Breaking the Fast
Widely, markets, or 'Ramadan bazaars' are held in many areas around the country, where all sorts of food and kuih — traditional Malay delicacies — are sold for breaking fast or buka puasa.

Preparation during the Eve
On the eve of Hari Raya, Muslims will recite the takbir, which is held in mosques and surau (smaller place of worship). In some communities, there will be congregations reciting the takbir from house to house.

Usually on the eve of the celebrations, family members, especially mothers and housewives, become busy preparing food, cakes, sweets, biscuits and various delicacies to be served on the day of Hari Raya. Delicacies such as ketupat or rice cake and a meat cuisine called rendang are among the most famous cuisines that are served during this day. Other family members may help in other chores such as decorating and cleaning up the house.

Days before Hari Raya, house compounds, particularly those in the countryside may be lit up with oil lamps known as pelita or panjut. This display of oil lamps will reach its height on the 27th night of Ramadan, called the Tujuh Likur night. 'Likur' literally meaning a figure between 20 and 30, hence 'tujuh likur' means twenty seven. Originally during the early days of the arrival of Islam among the Malays, the purpose of lighting the oil lamps was to attract spirit of passed relatives and angels to descend to people's homes during the night of Lailatulqadar. Nowadays, the oil lamps are lit solely for decorative purposes.

It is customary for Malays to wear traditional Malay costumes. The dress for men is called baju Melayu while the women's are known as baju kurung and baju kebaya. Traditional textiles such as songket and batik are worn favorably during this day.

Day Activities
Muslims will attend Eid prayer in the morning and consecrate together harmoniously while taking the chance to meet and greet each other. Once the prayer is done, it is also common for Muslims in Malaysia to visit the grave of their loved ones. During this visit, they will clean the grave, perform the recital of the Yasin — a chapter (surah) from the Qur'an and also the tahlil or prayers for the deceased. All these are done in hope that their loved ones are blessed by God and they are spared from the punishment in the grave.

The rest of the day is spent visiting relatives or serving visitors. Hari Raya is a very joyous day for children for this is the day where adults are extra generous. Children may be given token sums of money, also known as duit raya from their parents and elders.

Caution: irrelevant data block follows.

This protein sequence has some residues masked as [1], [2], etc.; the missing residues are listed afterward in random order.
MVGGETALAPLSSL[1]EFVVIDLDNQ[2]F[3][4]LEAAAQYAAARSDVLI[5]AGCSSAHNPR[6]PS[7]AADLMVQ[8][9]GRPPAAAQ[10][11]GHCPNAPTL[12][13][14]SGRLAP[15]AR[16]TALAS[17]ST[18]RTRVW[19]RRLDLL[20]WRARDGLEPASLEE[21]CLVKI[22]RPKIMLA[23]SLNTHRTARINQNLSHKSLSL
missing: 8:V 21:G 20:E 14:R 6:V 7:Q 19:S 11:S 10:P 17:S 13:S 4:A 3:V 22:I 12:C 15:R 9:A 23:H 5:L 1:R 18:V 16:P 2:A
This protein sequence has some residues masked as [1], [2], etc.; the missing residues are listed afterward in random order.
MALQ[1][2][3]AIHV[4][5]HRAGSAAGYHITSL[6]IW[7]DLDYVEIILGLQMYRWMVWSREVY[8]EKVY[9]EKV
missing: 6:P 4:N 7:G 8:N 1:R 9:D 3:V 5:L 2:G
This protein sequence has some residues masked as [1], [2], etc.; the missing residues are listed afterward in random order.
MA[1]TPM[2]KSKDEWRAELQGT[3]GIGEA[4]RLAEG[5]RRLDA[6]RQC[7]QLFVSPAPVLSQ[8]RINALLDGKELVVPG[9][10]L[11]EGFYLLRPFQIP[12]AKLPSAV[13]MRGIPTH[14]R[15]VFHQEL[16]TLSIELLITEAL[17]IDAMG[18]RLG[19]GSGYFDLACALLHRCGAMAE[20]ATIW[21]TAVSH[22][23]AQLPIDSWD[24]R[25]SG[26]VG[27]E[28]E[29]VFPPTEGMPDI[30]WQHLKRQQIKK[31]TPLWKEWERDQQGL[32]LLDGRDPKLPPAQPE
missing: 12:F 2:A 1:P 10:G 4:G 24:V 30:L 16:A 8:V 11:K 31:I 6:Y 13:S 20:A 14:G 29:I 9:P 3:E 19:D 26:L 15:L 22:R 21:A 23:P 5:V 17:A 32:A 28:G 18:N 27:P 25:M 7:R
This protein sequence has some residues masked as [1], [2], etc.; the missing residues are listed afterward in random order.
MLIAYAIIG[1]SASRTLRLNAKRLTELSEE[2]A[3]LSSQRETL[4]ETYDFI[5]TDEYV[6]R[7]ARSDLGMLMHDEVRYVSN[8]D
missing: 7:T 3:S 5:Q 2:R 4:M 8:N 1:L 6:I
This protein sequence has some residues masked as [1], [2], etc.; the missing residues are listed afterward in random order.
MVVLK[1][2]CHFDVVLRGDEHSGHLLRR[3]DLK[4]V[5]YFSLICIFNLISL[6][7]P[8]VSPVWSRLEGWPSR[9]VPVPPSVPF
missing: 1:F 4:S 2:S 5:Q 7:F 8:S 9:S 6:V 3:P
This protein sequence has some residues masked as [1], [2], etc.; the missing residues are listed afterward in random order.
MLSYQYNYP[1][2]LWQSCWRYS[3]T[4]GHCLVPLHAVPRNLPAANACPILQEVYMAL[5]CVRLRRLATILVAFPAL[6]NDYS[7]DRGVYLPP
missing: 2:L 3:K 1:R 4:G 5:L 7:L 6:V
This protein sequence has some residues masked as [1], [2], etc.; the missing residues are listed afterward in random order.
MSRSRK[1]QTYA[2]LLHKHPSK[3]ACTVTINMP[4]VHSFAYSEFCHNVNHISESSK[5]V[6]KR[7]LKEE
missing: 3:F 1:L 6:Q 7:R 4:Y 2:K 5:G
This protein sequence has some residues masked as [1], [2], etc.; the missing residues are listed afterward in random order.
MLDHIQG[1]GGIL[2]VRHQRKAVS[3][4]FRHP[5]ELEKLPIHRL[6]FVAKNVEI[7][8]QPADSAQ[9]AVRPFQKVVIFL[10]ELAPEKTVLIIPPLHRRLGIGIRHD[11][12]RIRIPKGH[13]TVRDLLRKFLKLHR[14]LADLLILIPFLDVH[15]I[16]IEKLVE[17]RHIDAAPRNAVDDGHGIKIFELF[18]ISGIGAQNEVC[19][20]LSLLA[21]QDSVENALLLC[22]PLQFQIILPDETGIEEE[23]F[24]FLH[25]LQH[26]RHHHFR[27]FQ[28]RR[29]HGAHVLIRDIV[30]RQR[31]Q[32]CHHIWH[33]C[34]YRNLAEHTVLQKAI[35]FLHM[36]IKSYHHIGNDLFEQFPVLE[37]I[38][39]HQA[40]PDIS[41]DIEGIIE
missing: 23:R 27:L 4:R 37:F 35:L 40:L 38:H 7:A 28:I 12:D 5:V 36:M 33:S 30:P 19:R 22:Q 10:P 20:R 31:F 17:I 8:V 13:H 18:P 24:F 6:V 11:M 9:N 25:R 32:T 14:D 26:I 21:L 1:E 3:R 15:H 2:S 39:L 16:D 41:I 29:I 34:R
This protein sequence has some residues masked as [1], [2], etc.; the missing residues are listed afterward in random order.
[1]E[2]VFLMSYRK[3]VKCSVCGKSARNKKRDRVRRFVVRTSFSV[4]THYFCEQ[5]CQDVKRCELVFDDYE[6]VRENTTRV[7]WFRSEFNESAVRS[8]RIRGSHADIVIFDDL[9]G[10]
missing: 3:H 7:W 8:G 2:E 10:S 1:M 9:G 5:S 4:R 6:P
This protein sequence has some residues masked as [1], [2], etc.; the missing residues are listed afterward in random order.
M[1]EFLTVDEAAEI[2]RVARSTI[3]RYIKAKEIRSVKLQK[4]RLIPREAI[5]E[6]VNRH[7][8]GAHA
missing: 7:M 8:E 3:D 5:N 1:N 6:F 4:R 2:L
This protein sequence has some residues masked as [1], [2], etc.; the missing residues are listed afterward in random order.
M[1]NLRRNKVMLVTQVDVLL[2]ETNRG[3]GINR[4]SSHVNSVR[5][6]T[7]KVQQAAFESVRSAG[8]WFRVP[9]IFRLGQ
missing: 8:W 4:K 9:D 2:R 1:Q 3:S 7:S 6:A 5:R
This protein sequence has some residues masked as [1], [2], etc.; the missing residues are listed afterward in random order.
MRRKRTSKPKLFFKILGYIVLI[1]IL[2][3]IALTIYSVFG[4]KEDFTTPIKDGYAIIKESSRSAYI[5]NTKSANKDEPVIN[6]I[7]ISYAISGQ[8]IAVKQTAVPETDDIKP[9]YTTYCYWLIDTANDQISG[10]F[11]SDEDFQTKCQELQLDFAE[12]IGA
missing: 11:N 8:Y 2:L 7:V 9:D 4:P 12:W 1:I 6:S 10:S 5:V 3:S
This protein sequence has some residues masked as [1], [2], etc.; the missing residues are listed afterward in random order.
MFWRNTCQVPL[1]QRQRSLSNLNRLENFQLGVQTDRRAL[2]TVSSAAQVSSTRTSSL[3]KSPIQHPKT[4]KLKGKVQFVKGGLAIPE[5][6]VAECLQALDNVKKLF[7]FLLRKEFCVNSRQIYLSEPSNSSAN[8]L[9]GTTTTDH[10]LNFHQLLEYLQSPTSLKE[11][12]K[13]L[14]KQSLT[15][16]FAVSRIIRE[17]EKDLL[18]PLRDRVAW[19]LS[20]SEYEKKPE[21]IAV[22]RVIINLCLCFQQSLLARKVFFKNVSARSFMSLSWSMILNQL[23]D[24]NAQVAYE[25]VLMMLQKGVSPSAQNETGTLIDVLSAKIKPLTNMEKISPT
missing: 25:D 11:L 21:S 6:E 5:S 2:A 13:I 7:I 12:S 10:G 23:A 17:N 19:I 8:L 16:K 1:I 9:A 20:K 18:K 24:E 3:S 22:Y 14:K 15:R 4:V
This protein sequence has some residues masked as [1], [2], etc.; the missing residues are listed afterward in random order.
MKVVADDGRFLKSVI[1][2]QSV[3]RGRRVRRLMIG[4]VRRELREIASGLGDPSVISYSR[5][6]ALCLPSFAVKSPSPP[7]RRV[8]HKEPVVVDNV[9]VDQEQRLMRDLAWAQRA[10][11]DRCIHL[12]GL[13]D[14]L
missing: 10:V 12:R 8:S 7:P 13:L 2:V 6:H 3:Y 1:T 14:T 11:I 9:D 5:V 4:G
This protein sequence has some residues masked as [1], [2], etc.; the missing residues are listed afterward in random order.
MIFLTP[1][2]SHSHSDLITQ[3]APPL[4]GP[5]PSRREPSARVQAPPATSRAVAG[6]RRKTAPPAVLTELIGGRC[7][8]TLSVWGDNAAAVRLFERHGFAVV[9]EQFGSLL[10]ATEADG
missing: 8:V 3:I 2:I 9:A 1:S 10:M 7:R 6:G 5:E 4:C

Night Activities
During the night, there are often celebrations with sparklers and firecrackers. Some Malay children turn to home-made firecrackers such as meriam buluh (bamboo cannon) as alternatives to commercial fireworks. Usually, the lighting of firecrackers begins a few days before the end of Ramadan, and continues for about a week afterwards.

Source: Wikipedia

Monday, July 5, 2010

Getting the Stress Out

One’s destination is never a place, but a new way of seeing things.
Henry Miller

I loved being alone in the island. It's called "Monkey Island", at A' Famosa in Melacca.

Actually, I can't find the monkeys. Do you think there is a possibility that they were referring to the visitors as the monkeys, that's why the name Monkey Island? Okay, just fooling around a bit.

I was there standing in front of the water, feeling serene. I found a bench where I sat down. I also found a lady staff. Your guess is right, she took my photo, of course, for souvenir.

I spent some more exhilarating moments at this place, watching peacocks' tails go wishy-washy to the left then to the right, nice rhythm.

I strolled around, deeply inhaling the cool fresh air. What a way to de-stress. This is great! I'm blessed.

A little later I saw the raft approaching the island, ready to pick up a relaxed, refreshed, grateful "me".

A journey of a thousand miles must begin with a single step. Lao Tzu

Saturday, June 5, 2010

May and June Holidays

Hari Merdeka, as well as Labour Day (1 May), the King's birthday (first Saturday of June) and some other festivals are federal gazetted public holidays celebrated in Malaysia.

Public Holidays in Malaysia

Friday, May 7, 2010

Good Food Subscription, Malaysian